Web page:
WASHINGTON—The University of Chicago bid for the Obama Presidential Library and Museum, to be submitted on Monday, will include a powerful pitch to President Barack Obama and First Lady Michelle, developed with community partners, on how a mid-South Side facility can “impact” lives.

 “Community engagement has been, I would say, the central feature to date of our effort in putting together this proposal,” said Derek Douglas, the U. of C. Vice President for Civic Engagement.

Douglas said that outreach “helped shape the ideas” in the proposal, which at this stage of the bidding process will be more conceptual than concrete.  

All told, said Douglas, the point is to have the school and its partners demonstrate to the First Couple—who make the decision—“how the library can have a direct impact on lives,” he said.

Douglas’ remarks came in a briefing for reporters with school officials and six potential partners on Friday. Douglas joined the school in 2012 after serving in the Obama White House as the Special Assistant to the President for Urban Affairs.

Though the U. of C., with its main campus in Hyde Park, has been the frontrunner from the start, working on its proposal for more than a year, “We take nothing for granted,’ said Susan Sher, the U. of C. executive who is quarterbacking the bid.

The Chicago potential collaborations to be highlighted in the bid are part of the effort to land the library on the mid-South Side to create “the ideal platform to build a case the library belongs here,” said Sher, Mrs. Obama’s former chief of staff.

Torrey L. Barrett,Executive Director of the KLEO Community Family Life Center, told reporters he envisioned an Obama library with programs featuring local youthful talent.

Dr. Byron T. Brazier, the Pastor of the Apostolic Church of God and the chairman of the Network of Woodlawn said the library would be an “anchor” to showcasing historic African American communities on the mid-South Side.

James G. Keane, President and CEO, Boys & Girls Clubs of Chicago talked about possible nutrition, health care and fitness programs for youths linked to the library. “We would love to expand our presence on the South Side,” Keane said.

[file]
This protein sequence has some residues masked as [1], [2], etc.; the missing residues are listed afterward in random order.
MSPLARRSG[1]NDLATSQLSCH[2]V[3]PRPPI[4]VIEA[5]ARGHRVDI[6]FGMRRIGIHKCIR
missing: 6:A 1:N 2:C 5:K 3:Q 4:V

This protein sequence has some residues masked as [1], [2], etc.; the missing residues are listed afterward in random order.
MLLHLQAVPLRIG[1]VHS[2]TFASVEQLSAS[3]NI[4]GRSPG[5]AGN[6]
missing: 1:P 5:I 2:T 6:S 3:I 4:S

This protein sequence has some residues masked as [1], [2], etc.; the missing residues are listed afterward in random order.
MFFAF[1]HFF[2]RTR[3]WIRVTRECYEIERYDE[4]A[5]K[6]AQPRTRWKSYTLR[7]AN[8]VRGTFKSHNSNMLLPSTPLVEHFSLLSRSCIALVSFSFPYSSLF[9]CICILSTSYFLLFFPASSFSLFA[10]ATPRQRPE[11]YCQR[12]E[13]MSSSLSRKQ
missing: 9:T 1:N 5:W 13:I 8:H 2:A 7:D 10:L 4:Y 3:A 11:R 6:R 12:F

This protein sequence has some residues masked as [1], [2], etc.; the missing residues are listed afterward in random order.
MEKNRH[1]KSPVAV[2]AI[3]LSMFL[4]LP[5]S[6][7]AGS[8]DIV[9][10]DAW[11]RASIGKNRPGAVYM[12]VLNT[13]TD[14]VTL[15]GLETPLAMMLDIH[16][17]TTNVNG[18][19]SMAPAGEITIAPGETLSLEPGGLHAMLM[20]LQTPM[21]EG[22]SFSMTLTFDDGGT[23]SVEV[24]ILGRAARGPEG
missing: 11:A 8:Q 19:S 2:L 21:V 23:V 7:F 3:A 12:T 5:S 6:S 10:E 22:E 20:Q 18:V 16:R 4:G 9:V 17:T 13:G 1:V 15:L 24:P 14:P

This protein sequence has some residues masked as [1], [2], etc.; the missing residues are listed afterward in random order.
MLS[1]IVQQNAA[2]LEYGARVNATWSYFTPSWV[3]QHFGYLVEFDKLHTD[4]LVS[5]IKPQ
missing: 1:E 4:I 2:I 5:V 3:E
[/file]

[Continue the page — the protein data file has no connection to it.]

David Mosena, President and CEO, Museum of Science and Industry, a few blocks from the U. of C. said “we see the library as a non-traditional laboratory space,” with programs encouraging youths to pursue science and engineering careers.

Kamau Murray, President and Founder, XS Tennis and Education Foundation, dedicated to encouraging and training minority tennis players, was not looking per se for a tennis court at the library—but “a venue” for organizations “to collectively do great work.

 Sophia Shaw, the President and CEO of the Chicago Botanic Garden, talked about the possibility helping manage a garden at the library—on the roof or on the ground if that ended up in the final plan.

The bids will be submitted to the Chicago-based Barack Obama Presidential Foundation, headed by the president’s close friend, Marty Nesbitt. The bid documents—called the “Request for Qualifications” released last March by design did not ask for blueprints or money. Those making the first cut will be asked to respond to a more detailed “Request for Proposals” due at the end of the summer.

On May 18, I revealed the three U. of C. sites: near Hyde Park High School, at 6220 S. Stony Island Ave.; around 55th and King Drive and the South Shore Cultural Center, 7059 S. South Shore Dr.

Other major bids are expected from Hawaii with a Honolulu site and Columbia University in New York. Last January, I identified the site Columbia University will propose: parcels on  a 17-acre site near its Upper West Side Manhattan campus, bordered between Broadway and 12th Avenue and 125th to 132nd.  Obama received his undergraduate degree in political science from Columbia in 1983 after attending the school for two years.